Citronelle is the French word for lemongrass, one of the main components of the woodsy and bright Noga blend. For this drink I prepare a syrup to extract the flavors, leaving the solids behind. This cocktail can be made with either ginger beer for a bit more sweetness and bite, or seltzer for a drier and more floral drink, either way it complements the grassy rhum agricole nicely. The garnish is a lime wheel dipped in Aleppo pepper. Like it hot? Drop it in!
To prepare the syrup: In a small saucepan bring one cup of water to a boil and drop to a simmer, add the sugar, noga and stir well. Simmer for 15 minutes, then strain through a coffee filter and store in a clean bottle. Allow to cool, then store in the refrigerator for up to a month.
For the cocktail: In a collins glass combine the lime juice, syrup, and rhum and stir well. Fill with ice cubes, then ginger beer or seltzer, and add a couple dashes of angostura. Stir gently with a straw and garnish with a lime wheel dipped in Aleppo pepper.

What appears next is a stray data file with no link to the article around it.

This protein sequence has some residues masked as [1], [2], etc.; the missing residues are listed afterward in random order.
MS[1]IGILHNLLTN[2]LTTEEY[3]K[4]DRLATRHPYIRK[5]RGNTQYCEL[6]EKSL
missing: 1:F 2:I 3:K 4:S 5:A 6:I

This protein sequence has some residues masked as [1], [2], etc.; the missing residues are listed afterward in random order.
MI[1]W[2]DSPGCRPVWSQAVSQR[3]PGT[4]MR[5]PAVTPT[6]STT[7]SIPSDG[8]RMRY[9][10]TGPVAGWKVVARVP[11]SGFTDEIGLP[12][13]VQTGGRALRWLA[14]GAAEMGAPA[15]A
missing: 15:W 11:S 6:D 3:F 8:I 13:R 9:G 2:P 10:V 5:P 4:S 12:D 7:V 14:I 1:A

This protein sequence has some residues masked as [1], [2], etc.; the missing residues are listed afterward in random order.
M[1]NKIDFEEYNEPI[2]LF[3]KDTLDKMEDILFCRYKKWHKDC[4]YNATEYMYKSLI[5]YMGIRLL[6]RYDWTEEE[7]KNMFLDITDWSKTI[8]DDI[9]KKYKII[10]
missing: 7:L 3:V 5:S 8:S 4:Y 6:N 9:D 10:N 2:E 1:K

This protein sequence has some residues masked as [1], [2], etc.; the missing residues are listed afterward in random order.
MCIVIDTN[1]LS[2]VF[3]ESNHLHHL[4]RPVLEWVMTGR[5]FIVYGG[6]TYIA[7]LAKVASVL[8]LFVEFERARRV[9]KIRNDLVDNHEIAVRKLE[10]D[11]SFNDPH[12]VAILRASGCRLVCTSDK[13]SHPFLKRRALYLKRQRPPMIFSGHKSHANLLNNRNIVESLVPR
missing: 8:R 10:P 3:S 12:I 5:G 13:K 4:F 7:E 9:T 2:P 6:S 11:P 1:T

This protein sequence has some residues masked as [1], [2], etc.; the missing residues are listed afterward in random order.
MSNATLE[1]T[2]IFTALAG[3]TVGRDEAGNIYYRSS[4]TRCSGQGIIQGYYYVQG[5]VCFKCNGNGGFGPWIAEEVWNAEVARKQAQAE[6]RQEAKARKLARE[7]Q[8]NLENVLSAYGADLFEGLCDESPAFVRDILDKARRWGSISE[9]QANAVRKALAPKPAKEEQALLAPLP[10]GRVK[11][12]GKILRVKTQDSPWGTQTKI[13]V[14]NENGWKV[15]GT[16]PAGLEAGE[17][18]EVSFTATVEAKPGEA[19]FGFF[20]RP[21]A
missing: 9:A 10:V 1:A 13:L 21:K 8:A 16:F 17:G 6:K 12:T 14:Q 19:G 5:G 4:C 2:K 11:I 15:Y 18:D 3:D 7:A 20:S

Variations & Ideas:
Dark Jamaican rum, lime, noga syrup, ginger beer, pineapple wedge dipped in Shabazi N38, prepare as above
Young coconut water, Haitian clairin, noga syrup, lime juice, shake with ice and serve in a rocks glass over ice with a lime twist
Juice oranges, limes, and collard greens, fine strain. mix the juice with ice, cachaça, noga syrup and seltzer in a collins glass, stir gently until cold and garnish with a cilantro sprig and a lime wheel
Other ways to use the noga syrup:
Toss vegetables with noga syrup, sea salt, chilies, and olive oil and roast, serve with a squeeze of fresh citrus
Use instead of the traditional rose/orange flower syrup when making baklava
Try the syrup on pancakes, add some pomegranate arils to the batter for balancing bitterness and a nice crunch